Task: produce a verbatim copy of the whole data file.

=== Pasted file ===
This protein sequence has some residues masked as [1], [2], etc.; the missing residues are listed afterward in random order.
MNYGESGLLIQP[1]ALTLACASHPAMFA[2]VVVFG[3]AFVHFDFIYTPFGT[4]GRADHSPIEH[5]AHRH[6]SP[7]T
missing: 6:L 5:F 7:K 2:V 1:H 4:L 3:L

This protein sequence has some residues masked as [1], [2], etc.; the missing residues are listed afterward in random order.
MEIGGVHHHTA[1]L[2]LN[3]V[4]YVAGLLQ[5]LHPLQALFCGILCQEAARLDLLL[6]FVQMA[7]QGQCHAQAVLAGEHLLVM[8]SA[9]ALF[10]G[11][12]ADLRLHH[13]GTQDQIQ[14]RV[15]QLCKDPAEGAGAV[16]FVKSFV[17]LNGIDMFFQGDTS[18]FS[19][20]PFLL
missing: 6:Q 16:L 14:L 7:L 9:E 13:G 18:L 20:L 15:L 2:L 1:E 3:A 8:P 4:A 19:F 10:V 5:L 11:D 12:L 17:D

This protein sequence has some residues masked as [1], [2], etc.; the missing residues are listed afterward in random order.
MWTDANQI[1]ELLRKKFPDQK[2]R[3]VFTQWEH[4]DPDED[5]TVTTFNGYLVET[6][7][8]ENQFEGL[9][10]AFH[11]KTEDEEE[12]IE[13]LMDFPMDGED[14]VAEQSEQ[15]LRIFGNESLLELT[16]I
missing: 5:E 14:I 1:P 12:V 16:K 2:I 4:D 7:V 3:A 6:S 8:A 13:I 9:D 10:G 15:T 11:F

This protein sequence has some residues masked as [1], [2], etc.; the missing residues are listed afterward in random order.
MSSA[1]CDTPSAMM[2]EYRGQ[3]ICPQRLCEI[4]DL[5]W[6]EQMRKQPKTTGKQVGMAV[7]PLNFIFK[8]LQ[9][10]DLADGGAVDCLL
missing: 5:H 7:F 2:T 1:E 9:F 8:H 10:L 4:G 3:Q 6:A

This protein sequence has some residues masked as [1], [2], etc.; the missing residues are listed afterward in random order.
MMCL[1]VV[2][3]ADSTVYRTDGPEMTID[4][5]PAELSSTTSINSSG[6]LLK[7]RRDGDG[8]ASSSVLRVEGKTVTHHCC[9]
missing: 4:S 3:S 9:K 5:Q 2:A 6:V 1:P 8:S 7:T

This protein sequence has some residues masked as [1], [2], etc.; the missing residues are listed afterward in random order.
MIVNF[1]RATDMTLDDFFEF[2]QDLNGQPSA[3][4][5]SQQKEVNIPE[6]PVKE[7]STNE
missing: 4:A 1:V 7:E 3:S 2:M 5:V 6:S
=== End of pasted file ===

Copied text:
This protein sequence has some residues masked as [1], [2], etc.; the missing residues are listed afterward in random order.
MNYGESGLLIQP[1]ALTLACASHPAMFA[2]VVVFG[3]AFVHFDFIYTPFGT[4]GRADHSPIEH[5]AHRH[6]SP[7]T
missing: 6:L 5:F 7:K 2:V 1:H 4:L 3:L

This protein sequence has some residues masked as [1], [2], etc.; the missing residues are listed afterward in random order.
MEIGGVHHHTA[1]L[2]LN[3]V[4]YVAGLLQ[5]LHPLQALFCGILCQEAARLDLLL[6]FVQMA[7]QGQCHAQAVLAGEHLLVM[8]SA[9]ALF[10]G[11][12]ADLRLHH[13]GTQDQIQ[14]RV[15]QLCKDPAEGAGAV[16]FVKSFV[17]LNGIDMFFQGDTS[18]FS[19][20]PFLL
missing: 6:Q 16:L 14:L 7:L 9:E 13:G 18:L 20:L 15:L 2:L 1:E 3:A 8:P 4:A 19:F 10:V 5:L 11:D 12:L 17:D

This protein sequence has some residues masked as [1], [2], etc.; the missing residues are listed afterward in random order.
MWTDANQI[1]ELLRKKFPDQK[2]R[3]VFTQWEH[4]DPDED[5]TVTTFNGYLVET[6][7][8]ENQFEGL[9][10]AFH[11]KTEDEEE[12]IE[13]LMDFPMDGED[14]VAEQSEQ[15]LRIFGNESLLELT[16]I
missing: 5:E 14:I 1:P 12:V 16:K 2:I 4:D 7:V 3:A 6:S 8:A 13:I 9:D 10:G 15:T 11:F

This protein sequence has some residues masked as [1], [2], etc.; the missing residues are listed afterward in random order.
MSSA[1]CDTPSAMM[2]EYRGQ[3]ICPQRLCEI[4]DL[5]W[6]EQMRKQPKTTGKQVGMAV[7]PLNFIFK[8]LQ[9][10]DLADGGAVDCLL
missing: 5:H 7:F 2:T 1:E 9:F 8:H 10:L 4:G 3:Q 6:A

This protein sequence has some residues masked as [1], [2], etc.; the missing residues are listed afterward in random order.
MMCL[1]VV[2][3]ADSTVYRTDGPEMTID[4][5]PAELSSTTSINSSG[6]LLK[7]RRDGDG[8]ASSSVLRVEGKTVTHHCC[9]
missing: 4:S 3:S 9:K 5:Q 2:A 6:V 1:P 8:S 7:T

This protein sequence has some residues masked as [1], [2], etc.; the missing residues are listed afterward in random order.
MIVNF[1]RATDMTLDDFFEF[2]QDLNGQPSA[3][4][5]SQQKEVNIPE[6]PVKE[7]STNE
missing: 4:A 1:V 7:E 3:S 2:M 5:V 6:S